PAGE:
The continuing strength of the stock market, even as the coronavirus pandemic batters the U.S. economy, has baffled many investors. The Dow Jones Industrial Index fell some 35% in 20 trading days the first three weeks of March as COVID-19 began spreading rapidly globally, but it has since gained nearly 60% to levels above 28,650. At the same time, the Commerce Department reported the U.S. economy shrank 31.7% in the April-June quarter. Part of our job at Equitas is to research many areas of the market and the economy, analyze the current environment, and to search for the investment opportunities. While there are numerous views and theories, in this KnowRisk Report we explore and expand on why the stock market is so strong, while the economy is so weak. We start with Wharton finance professor Itay Goldstein who has boiled it down into two reasons: the long-term prospective of the stock market, and the unprecedented cash infusion of the Federal Reserve. 

The First Reason

Goldstein says at all points in time “the stock market is meant to be forward-looking,” Indeed stocks have risen during seven of the past 12 recessions going back to World War II. “In general, the stock market is a bit different from the economy, in the sense that what you see right now in the economy is what is going on right now” such as production, employment and so forth, he noted. Even in “normal times,” stock prices and economic output would not move in tandem, according to Goldstein. In fact, we may have situations “where the stock prices may predict something that is going to be different from what we see right now.” The S&P 500, for instance, is driven more by manufacturing, while U.S. gross domestic product, the broadest measure of goods and services

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U.S. Consumer Sentiment Strong Despite Drop in Financial Comfort

U.S. Consumer Sentiment Strong Despite Drop in Financial Comfort

(Bloomberg) — A weekly measure of U.S. consumer confidence remained close to the highest level since early April despite a retreat in sentiment about personal finances.



a person walking a dog on a leash in front of a store: A customer waits to enter The RealReal Inc. store on Madison Avenue in New York, U.S., on Saturday, Sept. 26, 2020. The pandemic has battered New York City businesses, with almost 6,000 closures, a jump of about 40% in bankruptcy filings across the region and shuttered storefronts in the business districts of all five boroughs.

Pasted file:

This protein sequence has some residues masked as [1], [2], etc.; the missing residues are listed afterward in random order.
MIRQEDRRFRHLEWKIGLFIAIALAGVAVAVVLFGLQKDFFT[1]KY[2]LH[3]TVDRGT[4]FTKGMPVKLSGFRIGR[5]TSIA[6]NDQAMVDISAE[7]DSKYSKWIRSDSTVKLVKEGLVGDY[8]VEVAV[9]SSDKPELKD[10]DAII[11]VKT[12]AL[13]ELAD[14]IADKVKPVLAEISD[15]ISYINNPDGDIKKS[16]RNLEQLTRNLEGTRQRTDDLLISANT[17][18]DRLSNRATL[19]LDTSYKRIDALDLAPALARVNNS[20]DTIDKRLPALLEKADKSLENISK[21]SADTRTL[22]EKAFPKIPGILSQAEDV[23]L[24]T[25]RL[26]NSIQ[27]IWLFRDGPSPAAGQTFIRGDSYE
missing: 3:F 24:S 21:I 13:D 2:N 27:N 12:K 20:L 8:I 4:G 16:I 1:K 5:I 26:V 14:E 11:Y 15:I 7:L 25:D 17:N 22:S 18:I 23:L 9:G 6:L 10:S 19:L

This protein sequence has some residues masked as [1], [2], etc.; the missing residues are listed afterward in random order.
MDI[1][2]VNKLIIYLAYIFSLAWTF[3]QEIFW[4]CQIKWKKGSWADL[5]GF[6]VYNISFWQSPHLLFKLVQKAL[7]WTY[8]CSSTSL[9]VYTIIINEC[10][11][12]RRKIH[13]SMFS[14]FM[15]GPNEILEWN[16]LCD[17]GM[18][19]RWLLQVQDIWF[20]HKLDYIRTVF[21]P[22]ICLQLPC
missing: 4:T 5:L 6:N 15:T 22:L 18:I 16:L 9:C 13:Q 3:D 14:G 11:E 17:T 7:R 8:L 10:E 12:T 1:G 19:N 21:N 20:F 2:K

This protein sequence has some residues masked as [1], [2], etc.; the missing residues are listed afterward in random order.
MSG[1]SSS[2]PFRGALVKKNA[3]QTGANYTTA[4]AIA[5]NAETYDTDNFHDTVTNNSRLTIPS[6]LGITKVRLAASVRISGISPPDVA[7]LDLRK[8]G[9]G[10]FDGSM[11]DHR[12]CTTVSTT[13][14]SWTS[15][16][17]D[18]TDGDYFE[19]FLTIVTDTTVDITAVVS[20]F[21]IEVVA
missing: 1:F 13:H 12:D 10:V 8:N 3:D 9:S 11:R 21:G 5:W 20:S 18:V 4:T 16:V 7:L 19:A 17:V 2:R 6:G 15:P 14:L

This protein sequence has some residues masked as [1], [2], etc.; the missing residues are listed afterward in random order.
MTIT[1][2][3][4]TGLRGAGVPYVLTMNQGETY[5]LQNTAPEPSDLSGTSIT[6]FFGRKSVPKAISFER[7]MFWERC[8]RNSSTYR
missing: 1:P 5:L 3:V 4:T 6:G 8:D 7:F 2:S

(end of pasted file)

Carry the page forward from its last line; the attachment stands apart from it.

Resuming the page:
© Bloomberg
A customer waits to enter The RealReal Inc. store on Madison Avenue in New York, U.S., on Saturday, Sept. 26, 2020. The pandemic has battered New York City businesses, with almost 6,000 closures, a jump of about 40% in bankruptcy filings across the region and shuttered storefronts in the business districts of all five boroughs.

The Bloomberg Consumer Comfort Index declined 0.5 point to 49.3 in the week ended Sept. 27, data released Thursday showed, the first decrease since mid-August. The measure remains well below the pre-pandemic level.

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A gauge of comfort in personal finances decreased 2.1 points, the largest decline since early May, as the stock-market selloff drove the S&P 500 to close lower for the fourth consecutive week. The subindex of the economy rose slightly to a fresh five-month high, while a measure of the buying climate was little changed.

The sentiment gap between the low- and high-income workers narrowed as the comfort among Americans with annual household incomes more than $100,000 dropped 2.8 points to 63.3. The partisan divide widened to a two-year high as sentiment among Republicans rose, while falling for Democrats.

The data echoed the Conference Board’s monthly confidence measure published Tuesday, which soared to a six-month high in September despite a reduction in unemployment benefits and worries about an increase in Covid-19 cases this fall.

For more articles like this, please visit us at bloomberg.com

©2020 Bloomberg L.P.